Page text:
Do’s and Don’ts – Motivating Your Employees

As a manager, you are responsible for your employees. You must ensure that they are motivated, proactive and positive. However, according to Gallup research, about 70% of employees think that they are disengaged at work. This is very concerning, because people do not just quit their jobs, they are just running away from bad managers.

Don’ts. There are plenty of good managers, but at the same time there is a quite big handful of bad ones too. Here are some of the things that bad managers are capable of:

Loads of rules. Of course, rules are there for a reason, people should follow them and respect them. However, coming up with rules that you think will bring more order and control over your employees is a big no-no. There is just no need to have some crazy meeting attendance policy or a “only two coffee breaks a day” type of rule. People do not like to feel that they are still 12 years old, living with their parents and being told what to do and when to do it. Keeping the rules simple and reasonable is the key here.

Wrong people on the wrong bus. There is a saying that you need the right people in the right bus seats. It is true, but hiring and promoting people that do not deserve it is something that should be avoided. Not only will it bring you poor results, but it will also have a negative effect on other employees. No one wants to work with a person that just does not fit in and causes more of a headache than is helping. However, it can get worse, especially if that person is promoted. Nothing is more demotivating than working extremely hard on something and seeing someone else being promoted for no reason. Just do not be surprised when your most loyal employees start to leave.

One man show. A good manager is the one that knows how to communicate with employees, he or she is a team player. If you are focused on running the show on your own, then it simply means that you are being apathetic to your co-workers. It is only a matter of time when others will start quitting on you. As a manager, you should always be concerned with what your employees have to say, because their opinion matters. You need them as much as they need you, so do not try to be the hero, make them feel like they are working with you and not for you.

Lack of recognition. Being able to recognize and compliment one’s accomplishments is important, not as much for you as for the person who did all of the work, especially the top performers. If a person is working extremely hard on something, giving all he has and then after everything is done does not even get a pat on the shoulder, then there is a problem. Recognizing means paying attention, whether it is a financial compensation, public recognition or some encouraging words, it makes a big difference. Do not be the one who ignores everything that others are doing for you and the company.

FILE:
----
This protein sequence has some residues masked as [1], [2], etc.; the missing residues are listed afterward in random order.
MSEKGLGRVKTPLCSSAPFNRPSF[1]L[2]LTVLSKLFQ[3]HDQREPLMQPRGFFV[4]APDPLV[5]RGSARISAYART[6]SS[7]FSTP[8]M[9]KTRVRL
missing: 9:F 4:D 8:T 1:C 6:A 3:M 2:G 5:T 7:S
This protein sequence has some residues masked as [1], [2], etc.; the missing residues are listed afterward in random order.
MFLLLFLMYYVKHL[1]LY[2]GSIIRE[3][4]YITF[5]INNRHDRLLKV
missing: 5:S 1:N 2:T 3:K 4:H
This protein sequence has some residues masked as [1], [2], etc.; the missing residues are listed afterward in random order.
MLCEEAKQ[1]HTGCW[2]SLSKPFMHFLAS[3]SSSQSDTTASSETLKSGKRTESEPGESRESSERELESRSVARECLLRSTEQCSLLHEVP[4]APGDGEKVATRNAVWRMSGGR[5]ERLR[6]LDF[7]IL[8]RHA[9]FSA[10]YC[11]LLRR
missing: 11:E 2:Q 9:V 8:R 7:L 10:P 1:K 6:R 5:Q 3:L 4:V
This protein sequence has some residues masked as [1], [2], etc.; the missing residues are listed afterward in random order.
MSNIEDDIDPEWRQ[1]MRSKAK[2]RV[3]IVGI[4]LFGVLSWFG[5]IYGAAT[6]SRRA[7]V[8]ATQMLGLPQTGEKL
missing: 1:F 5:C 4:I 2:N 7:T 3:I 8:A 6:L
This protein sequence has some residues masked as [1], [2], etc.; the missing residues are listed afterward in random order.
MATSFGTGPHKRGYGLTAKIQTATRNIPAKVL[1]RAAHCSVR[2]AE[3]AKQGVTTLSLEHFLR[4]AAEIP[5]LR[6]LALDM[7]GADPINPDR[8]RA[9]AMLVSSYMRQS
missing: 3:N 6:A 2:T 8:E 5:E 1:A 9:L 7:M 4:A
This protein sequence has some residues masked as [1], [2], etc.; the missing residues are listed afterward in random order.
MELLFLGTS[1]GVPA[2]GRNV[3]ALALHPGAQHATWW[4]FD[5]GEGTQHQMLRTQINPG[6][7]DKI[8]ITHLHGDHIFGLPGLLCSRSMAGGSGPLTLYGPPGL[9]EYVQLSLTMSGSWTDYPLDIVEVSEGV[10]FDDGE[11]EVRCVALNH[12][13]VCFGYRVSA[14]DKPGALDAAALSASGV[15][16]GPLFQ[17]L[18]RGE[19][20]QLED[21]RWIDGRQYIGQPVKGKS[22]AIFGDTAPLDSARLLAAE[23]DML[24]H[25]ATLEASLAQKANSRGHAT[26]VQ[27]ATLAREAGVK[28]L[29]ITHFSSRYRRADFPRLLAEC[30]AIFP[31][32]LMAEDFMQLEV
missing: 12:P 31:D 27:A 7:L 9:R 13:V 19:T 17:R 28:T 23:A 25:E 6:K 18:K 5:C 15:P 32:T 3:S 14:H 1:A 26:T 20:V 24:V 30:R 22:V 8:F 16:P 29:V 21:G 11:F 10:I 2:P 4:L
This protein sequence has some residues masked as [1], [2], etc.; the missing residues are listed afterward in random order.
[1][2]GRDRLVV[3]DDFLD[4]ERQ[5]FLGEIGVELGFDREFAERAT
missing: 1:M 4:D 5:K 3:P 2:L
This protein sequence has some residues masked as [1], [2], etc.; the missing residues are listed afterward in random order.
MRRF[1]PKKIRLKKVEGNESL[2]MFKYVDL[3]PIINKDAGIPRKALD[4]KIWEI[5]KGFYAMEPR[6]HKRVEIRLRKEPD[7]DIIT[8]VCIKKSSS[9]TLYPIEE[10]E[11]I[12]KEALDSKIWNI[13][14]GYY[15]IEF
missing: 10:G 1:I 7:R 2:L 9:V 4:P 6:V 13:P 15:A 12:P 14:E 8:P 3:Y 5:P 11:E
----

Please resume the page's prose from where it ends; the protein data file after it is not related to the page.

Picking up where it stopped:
Do’s. Nothing lasts forever, especially awful managers. Try and change your bad habits into the good ones. Here are some of the things to consider:

Actions speak louder than words. Leading by example, being able to roll-up your sleeves and show them how it’s done is what separates a good leader from others. Think of yourself as a coach and not a preacher. You know what you are capable of and you know how to show it. Even if you want to install a rule or a trend in the office, be the first one to do it. For example, casual Friday or a Pizza Tuesday, engage others and increase positivity in the office. People look up to you, so make sure you perform when it is your time.

Keep it clear. There is no need to hide anything from your employees, whether it is company’s goals, plans or expectations. You are working with adults and they will notice if you are trying to sugarcoat something. Be transparent, honest and clear with everything that concerns others.

Be available. Find time to talk to your employees, whether it is just a quick chat in the elevator or a longer conversation during lunch, it does make a difference. For most managers, talking is more important than listening, but try to balance that out. You might get some of the greatest ideas from you employees if you just listen to what they have to say.

Stay humble. Everyone in the office knows that you are the manager, but don’t let your status get in the way of others. A good manager will never show that he or she is better than others in any way. Give credit where credit is due, appreciate the input of others, try not to focus on personal achievements too much. In the long-run employees will see that you are honest and humble, now that is something to be proud of.

A good leader is always appreciated, not only by the top-level management, but by regular employees as well. Being a good role model to your peers will help you to build and maintain relationships, achieve better results and earn the reputation of a true leader. So, if you can avoid the don’ts and focus on do’s, then you are heading in the right direction.

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